In 1940, the British Government banned the Communist Party. Communist leaders in Malabar went underground. In 1947, soon after he emerged from hiding, EMS announced the sale of his family estate and donated the handsome proceeds to the Communist Party.
In 1957, the world's first elected Communist Government came to power in Kerala. Within a week, the EMS-led Government introduced an ordinance (and later legislation) that fixed an absolute ceiling on the land a family could own and ordered distribution of all excess lands to the landless. It also granted fixity of tenure, freedom from eviction and the benefit of a fair rent to be set by impartial land tribunals. Cultivator-tenants were conferred the right to buy at a modest payment and over a phased period the title deed of the land that they worked. The land rights of unauthorised hutment dwellers were defined.
Many opposed the legislation, which together with the Education Bill passed by the EMS Government created a dramatic change in society. The result was one of the first dismissals of a State Government under Article 356 of the Constitution. This was engineered by Prime Minister Jawaharal Nehru at the behest of his daughter Indira Gandhi who was then the Congress president, alleging a breakdown of law and order in the State. This year is also the 50th anniversary of that dismissal.
As required by court, the Act was later replaced by another law which contained the provisions of the earlier Act. Two successive non-Communist Governments did not implement this new law, which was challenged in the court on the grounds that it contravened the fundamental rights. During the second tenure of the Communist Government in 1967-69, the EMS Government placed a new land reform (Amendment) Act before the legislature, which restored and amplified the radical proposals in the Kerala Agrarian Relations Act, 1960. Through major amendments, the land that could be held under ceiling was reduced and the jenmi system abolished. The new Act, the Kerala Land Reforms (Amendment) Act, was passed without a dissenting note in 1969.
EMS was also the architect of Aikya Keralam (unified Kerala) incorporating the erstwhile princely states of Travancore and Cochin and parts of the British Malabar districts. EMS steered the progressive literary and intellectual movement in Kerala and made his mark also as the first Marxist historian in the State.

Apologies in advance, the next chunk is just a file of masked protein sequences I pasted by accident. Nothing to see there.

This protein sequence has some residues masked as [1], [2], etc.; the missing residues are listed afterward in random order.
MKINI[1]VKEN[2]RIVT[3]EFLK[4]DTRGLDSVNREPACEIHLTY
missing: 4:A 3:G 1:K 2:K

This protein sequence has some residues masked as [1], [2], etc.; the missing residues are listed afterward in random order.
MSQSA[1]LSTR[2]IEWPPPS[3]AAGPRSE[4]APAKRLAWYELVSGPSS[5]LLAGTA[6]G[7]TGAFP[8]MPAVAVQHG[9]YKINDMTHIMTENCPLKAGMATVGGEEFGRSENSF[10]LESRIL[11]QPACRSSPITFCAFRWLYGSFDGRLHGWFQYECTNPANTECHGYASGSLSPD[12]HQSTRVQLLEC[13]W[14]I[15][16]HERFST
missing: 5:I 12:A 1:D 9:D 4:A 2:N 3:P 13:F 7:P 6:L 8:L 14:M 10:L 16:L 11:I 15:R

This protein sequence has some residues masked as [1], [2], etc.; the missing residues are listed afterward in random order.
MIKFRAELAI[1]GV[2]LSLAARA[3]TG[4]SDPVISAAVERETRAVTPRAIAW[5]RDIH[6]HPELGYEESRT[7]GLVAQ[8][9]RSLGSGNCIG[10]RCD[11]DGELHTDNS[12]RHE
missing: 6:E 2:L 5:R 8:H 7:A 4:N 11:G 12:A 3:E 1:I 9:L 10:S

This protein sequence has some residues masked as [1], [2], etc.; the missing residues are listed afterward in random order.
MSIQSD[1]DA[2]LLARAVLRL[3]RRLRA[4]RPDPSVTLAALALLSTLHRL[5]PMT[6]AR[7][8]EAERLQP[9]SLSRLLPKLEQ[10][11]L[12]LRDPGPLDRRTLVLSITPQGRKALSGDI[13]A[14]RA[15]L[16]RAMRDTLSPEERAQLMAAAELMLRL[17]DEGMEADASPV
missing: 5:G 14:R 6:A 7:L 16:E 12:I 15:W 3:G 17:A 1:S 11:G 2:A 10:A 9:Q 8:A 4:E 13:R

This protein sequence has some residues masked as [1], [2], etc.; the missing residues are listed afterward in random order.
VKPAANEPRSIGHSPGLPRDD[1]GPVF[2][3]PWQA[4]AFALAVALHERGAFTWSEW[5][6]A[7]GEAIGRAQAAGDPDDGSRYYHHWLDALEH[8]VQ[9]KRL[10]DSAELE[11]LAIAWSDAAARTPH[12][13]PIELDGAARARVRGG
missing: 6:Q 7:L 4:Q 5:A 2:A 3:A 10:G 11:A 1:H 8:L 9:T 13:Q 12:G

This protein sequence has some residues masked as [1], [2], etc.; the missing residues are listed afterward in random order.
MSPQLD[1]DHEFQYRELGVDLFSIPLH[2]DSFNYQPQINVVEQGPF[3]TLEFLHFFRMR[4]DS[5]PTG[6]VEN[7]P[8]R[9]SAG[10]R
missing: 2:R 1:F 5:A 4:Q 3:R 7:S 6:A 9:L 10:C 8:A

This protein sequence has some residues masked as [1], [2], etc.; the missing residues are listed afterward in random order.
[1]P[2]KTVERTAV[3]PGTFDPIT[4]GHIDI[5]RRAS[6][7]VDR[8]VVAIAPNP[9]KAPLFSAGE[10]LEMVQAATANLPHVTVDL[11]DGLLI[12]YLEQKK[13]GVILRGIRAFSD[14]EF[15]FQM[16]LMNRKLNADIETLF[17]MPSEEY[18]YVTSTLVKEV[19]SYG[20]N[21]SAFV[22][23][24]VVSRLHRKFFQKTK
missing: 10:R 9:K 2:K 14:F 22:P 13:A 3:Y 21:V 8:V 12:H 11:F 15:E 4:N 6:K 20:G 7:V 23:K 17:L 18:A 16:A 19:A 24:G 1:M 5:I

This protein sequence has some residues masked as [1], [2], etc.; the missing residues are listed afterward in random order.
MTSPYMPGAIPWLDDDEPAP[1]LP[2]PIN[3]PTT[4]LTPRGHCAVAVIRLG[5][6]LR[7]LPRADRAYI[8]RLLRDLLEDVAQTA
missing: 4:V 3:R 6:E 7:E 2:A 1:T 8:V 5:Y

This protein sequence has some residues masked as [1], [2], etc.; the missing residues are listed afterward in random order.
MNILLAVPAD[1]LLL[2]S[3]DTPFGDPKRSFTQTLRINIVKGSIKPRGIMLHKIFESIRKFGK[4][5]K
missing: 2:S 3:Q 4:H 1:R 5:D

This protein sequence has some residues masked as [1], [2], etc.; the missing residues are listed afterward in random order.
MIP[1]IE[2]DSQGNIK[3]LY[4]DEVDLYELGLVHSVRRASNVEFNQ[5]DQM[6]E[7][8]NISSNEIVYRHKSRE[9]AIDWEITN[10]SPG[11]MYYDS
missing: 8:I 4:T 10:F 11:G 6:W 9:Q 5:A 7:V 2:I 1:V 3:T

EMS evolved as Marxist thinker and theoretician after the Communist Party of India (CPI) split in 1964. He was elected to the CPI Central Committee in 1941 and to the party Politburo in 1950. In 1962, he was elected general-secretary of the undivided CPI. In 1964, after the party split, he was elected a Politburo member of the Communist Party of India (Marxist), a post that he held until the very end. He was the CPI(M) general-secretary from 1977 to 1992, when he returned to Kerala on account of failing health.
EMS often expressed his concerns about the development crisis in Kerala in the last one year of his life and said that the acclaimed Kerala model was insufficient to address urgent developmental needs. He prescribed decentralisation of power, which the State Government incorporated in the People's Campaign for the Ninth Plan.
Even on March 19, 1998, EMS dictated two articles to his personal assistant, Venu. One was on the need for a joint effort to fight the forces that threaten secularism in the country - coincidentally on the day the Bharatiya Janata Party ascended to power at the Centre - and the other on "Desabhimani's responsibility today", to mark the anniversary of the newspaper's Kottayam edition.
The CPI(M) has made elaborate arrangements to commemorate EMS' anniversary. Party general secretary Prakash Karat will inaugurate a two-day seminar at Perinthalamanna. State secretary Pinarayi Vijayan will inaugurate the building of a memorial for the great leader near the Elamkulam mana today